I recently applied to become a member of Project Pastry Queen, a group of bakers where one of the group selects a recipe from The Pastry Queen (an awesome cookbook BTW, check it out), the members make it, then blog about the results. This week's challenge of Rocket Rolls, since they are described as "challah-like," looked like something right up my alley.
We will ignore the fact that "this week" turned out to be last week's project. Because I just finished making the rolls. And because there is no trophy or cash prize, only posting rights about making the recipe. No problem ... something I can handle. Maybe ...
Originally these rolls were called Torpedo Rolls, due to their somewhat torpedo-ish shape. The current name came about when someone in the bakery asked about the rolls but couldn't remember thecorrect name, asking about "rocket rolls" instead.
Here is the original rocket roll recipe. It calls for over 6 cups of flour. Unfortunately, my old Kitchenaid absolutely cannot handle more than 5 cups. A grain over 5, and the dough literally climbs up the dough hook in an effort to escape. Halving the recipe required more math and partial ingredients than I could handle (1 1/2 pkgs. yeast? One half plus one-sixth cup of water? Meh! (adults: teen-speak for feh!)
So I went with the quantities from my own recipe and continued onward.
PPQ's directions yielded me 17 small rolls that were denser than the batch I made over Thanksgiving. Most likely due to a shorter rise and no second one. But as dinner rolls they were still GREAT! I could proudly serve them to company with no shame.
But family as usual is different. They knew my secret. And boy were they not happy. The rolls weren't as light and fluffy as the normal challah double-rise distant cousin. Next time I make torpedo rolls (and I WILL make them again because they are still awesome) I will simply serve them as dinner rolls. Without shame. No mention of their distant cousin.
adapted from The Pastry Queen (click here to see PPQ's list of ingredients, here to see mine)
The photos are brought to you in part by my cell phone (the more than usual out-of-focus ones) and by youngerSon.
Mix together the warm water, white sugar and yeast. Let six for 5 or so minutes to "proof" (cook-speak for letting the yeast go to town on the sugar and create a bubbly brew). While waiting those excruciating 5 whole minutes, dump most of the flour along with the salt into large mixing bowl. Then add bubbly brew. Mix on low to combine.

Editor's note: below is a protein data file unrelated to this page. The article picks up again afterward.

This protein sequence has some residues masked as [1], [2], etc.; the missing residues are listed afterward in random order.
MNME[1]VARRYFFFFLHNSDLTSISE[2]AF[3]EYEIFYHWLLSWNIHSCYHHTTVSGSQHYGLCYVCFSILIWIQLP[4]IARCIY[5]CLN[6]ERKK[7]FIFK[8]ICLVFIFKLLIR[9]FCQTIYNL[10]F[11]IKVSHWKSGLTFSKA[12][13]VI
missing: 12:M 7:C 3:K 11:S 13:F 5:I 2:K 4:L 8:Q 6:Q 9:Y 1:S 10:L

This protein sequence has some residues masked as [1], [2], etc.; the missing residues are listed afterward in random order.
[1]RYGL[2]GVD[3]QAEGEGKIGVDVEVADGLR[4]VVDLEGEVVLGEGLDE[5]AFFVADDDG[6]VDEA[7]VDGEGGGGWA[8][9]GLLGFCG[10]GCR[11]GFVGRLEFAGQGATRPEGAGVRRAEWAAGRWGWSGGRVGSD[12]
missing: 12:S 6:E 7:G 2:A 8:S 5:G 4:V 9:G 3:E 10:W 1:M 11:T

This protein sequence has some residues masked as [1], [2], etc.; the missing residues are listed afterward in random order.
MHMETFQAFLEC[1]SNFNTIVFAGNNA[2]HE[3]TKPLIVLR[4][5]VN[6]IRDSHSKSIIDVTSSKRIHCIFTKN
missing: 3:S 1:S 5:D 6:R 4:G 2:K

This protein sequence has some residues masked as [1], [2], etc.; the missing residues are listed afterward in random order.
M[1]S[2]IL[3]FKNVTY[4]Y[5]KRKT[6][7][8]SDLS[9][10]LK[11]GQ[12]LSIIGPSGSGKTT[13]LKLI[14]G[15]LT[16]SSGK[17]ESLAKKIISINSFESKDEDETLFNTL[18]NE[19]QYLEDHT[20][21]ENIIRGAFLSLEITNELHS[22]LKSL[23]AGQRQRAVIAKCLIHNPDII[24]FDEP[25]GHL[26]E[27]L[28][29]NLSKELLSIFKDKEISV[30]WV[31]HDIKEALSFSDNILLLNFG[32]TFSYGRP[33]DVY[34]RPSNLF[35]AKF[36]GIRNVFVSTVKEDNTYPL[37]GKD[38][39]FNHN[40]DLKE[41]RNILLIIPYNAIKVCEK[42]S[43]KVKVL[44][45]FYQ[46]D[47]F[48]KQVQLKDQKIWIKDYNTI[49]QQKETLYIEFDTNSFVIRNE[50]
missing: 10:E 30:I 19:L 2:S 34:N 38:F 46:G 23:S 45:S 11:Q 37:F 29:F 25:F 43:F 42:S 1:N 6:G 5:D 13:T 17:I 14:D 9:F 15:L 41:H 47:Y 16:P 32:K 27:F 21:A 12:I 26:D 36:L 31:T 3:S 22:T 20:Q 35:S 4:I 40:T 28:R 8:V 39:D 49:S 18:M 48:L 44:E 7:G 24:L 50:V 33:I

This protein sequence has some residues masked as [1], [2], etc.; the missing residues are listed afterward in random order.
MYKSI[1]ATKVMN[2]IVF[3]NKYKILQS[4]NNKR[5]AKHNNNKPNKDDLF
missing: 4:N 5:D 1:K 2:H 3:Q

Tip alert -- if you are going to measure honey, honey, first pour oil into a measuring cup. Add the oil to the dough, then pour honey into the dirty cup. The honey will easily and quickly slide right out. Mix it both in.
Now beat in an egg at low speed.
Add remaining flour, about a half cup at a time, until the dough pulls away from the sides of the bowl (might take a minute or two between each addition). Then continue running the mixer at low for another 8 minutes. Meanwhile oil up another mixing bowl.
At the end of the 8 minutes, remove the dough, slap it around just until it's nicely round-ish, then place in the prepared bowl. Cover with a clean towel and place in a warm spot for around 1 1/2 hours. In the meantime, lay parchment on a couple of baking sheets (do not obsess if the parchment tears unevenly, the rolls won't mind), then go have a nice cup of tea. Put your feet up. Rest a few minutes. With all you do for your family, they should be making the rolls, not you!
See that decrepid piece of paper under my left arm? That's my challah recipe from a couple of decades ago. I really should clean off the counter when getting my hands photographed. Now oil hands. Some people prefer to flour their hands. But I'm of the oil persuasion. Plus my hands become nice and soft afterwards. But I digress ... now, where was I? Oh, right ... pull off a small piece of dough, about the size of a golf ball.
Forgot to remind youngerSon not to leave the flash on auto, so in some of the shots the flash didn't go off. But at least his shots are in focus. Here's how to get perfectly smooth rolls. I showed how to do this before, but a replay, for those visiting my site for the first time. It's based on how pizza dough is handled. Round the dough around a little between your palms.
Grab the sides of the dough ball ...
... pull those suckers around to the bottom ...
... then pinch corners together on the bottom.
Since the shape is supposed to be slightly elongated to match its name, I pulled dough out a little before placing it on the prepared baking sheets.
I think this ball is almost smiling at me.
Arrange dough balls a few inches from each other. The angle of this photo makes them look like they are 3 miles apart, but they are really only a couple of inches. Now cover and let them rise for about 20 minutes. Go preheat the oven to 350F.
After the 20 minutes, they will puff up a bit and magically lose their rocket shape, becoming round. Do not panic! Their flavor is in no way affected by their misshapen shape!
You can bake them at this point, but I like 'em shiny. So mix an egg yolk with a tablespoon of water. Gently (so that they don't deflate), brush the tops of the rolls, with the egg wash.
Place baking sheets in preheated oven for 25-30 minutes, or until a lovely golden brown.
OlderSon just couldn't wait for the rolls to cool and took a bite. Don't worry ... no lasting damage. The rolls was still delicious ;) .
Place rolls on a cooling rack. Serve warm or at room temperature with a little butter, margarine or jam.